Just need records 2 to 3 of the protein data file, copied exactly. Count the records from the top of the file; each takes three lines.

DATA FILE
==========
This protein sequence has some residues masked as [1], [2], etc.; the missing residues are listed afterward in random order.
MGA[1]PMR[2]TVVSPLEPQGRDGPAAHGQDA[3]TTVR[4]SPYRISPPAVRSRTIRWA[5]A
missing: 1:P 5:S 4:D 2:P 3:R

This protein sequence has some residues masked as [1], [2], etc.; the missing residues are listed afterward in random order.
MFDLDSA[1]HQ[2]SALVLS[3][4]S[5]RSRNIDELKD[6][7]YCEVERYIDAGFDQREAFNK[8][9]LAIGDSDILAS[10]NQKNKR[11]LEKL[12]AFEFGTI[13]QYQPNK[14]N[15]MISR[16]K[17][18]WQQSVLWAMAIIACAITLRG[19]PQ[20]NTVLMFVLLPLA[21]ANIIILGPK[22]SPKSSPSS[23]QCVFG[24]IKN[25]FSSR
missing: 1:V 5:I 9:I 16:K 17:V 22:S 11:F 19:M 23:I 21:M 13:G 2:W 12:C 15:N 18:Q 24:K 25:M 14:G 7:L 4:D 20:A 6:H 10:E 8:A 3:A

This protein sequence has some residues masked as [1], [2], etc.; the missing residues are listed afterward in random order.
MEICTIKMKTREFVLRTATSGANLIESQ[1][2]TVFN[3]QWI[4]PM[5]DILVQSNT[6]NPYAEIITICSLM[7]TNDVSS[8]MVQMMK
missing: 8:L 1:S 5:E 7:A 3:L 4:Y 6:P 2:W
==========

This protein sequence has some residues masked as [1], [2], etc.; the missing residues are listed afterward in random order.
MFDLDSA[1]HQ[2]SALVLS[3][4]S[5]RSRNIDELKD[6][7]YCEVERYIDAGFDQREAFNK[8][9]LAIGDSDILAS[10]NQKNKR[11]LEKL[12]AFEFGTI[13]QYQPNK[14]N[15]MISR[16]K[17][18]WQQSVLWAMAIIACAITLRG[19]PQ[20]NTVLMFVLLPLA[21]ANIIILGPK[22]SPKSSPSS[23]QCVFG[24]IKN[25]FSSR
missing: 1:V 5:I 9:I 16:K 17:V 22:S 11:F 19:M 23:I 21:M 13:G 2:W 12:C 15:N 18:Q 24:K 25:M 14:G 7:L 4:D 20:A 6:H 10:E 8:A 3:A

This protein sequence has some residues masked as [1], [2], etc.; the missing residues are listed afterward in random order.
MEICTIKMKTREFVLRTATSGANLIESQ[1][2]TVFN[3]QWI[4]PM[5]DILVQSNT[6]NPYAEIITICSLM[7]TNDVSS[8]MVQMMK
missing: 8:L 1:S 5:E 7:A 3:L 4:Y 6:P 2:W